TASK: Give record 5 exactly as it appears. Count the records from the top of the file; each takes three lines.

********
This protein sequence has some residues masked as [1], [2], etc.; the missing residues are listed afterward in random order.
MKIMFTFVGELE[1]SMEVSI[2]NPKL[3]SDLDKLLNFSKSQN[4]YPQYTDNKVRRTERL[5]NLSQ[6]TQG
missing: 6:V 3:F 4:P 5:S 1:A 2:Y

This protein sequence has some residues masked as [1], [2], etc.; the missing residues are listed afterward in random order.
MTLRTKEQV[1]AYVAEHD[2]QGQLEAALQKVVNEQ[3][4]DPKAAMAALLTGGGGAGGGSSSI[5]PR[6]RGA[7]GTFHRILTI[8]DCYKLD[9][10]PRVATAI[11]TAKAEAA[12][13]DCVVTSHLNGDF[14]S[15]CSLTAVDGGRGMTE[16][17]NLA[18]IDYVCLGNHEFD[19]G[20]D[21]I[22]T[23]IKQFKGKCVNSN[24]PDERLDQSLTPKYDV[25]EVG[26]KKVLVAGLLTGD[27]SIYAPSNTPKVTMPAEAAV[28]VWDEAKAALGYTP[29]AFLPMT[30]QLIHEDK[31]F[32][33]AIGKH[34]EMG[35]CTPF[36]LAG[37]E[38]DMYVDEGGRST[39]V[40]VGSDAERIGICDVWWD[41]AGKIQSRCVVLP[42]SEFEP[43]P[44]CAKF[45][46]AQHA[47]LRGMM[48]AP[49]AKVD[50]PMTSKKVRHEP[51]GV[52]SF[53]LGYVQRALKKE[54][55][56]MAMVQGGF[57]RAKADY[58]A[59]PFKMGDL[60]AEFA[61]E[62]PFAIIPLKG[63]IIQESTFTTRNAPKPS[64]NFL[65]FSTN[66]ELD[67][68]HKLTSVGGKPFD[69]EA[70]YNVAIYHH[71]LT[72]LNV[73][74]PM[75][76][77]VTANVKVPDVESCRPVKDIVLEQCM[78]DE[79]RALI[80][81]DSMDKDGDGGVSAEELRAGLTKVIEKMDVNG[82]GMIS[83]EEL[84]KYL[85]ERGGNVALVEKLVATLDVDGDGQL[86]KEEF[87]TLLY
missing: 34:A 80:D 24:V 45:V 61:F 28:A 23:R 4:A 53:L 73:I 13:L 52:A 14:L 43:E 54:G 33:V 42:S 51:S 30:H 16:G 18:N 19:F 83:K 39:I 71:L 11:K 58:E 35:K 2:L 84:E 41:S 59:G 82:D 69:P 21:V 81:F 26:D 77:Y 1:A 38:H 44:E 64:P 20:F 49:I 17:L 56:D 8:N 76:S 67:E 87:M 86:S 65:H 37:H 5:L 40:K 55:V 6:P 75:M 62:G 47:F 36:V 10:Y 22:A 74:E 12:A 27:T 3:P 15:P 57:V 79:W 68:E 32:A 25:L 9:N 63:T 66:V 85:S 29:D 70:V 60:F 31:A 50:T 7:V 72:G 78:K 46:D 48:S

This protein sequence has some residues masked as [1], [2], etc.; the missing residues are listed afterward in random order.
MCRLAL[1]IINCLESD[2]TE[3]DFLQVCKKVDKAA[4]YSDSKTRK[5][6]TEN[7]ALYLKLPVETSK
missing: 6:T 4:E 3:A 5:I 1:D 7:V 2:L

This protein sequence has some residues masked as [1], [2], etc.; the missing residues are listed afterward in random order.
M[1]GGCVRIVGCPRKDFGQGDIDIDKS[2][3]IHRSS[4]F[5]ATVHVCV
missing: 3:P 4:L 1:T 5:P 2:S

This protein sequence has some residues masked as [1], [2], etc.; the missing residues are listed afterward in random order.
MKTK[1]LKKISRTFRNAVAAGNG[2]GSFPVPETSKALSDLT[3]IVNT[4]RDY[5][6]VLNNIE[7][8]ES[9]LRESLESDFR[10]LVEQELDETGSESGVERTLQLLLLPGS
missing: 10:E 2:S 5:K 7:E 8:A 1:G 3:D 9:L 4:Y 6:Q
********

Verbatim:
This protein sequence has some residues masked as [1], [2], etc.; the missing residues are listed afterward in random order.
MKTK[1]LKKISRTFRNAVAAGNG[2]GSFPVPETSKALSDLT[3]IVNT[4]RDY[5][6]VLNNIE[7][8]ES[9]LRESLESDFR[10]LVEQELDETGSESGVERTLQLLLLPGS
missing: 10:E 2:S 5:K 7:E 8:A 1:G 3:D 9:L 4:Y 6:Q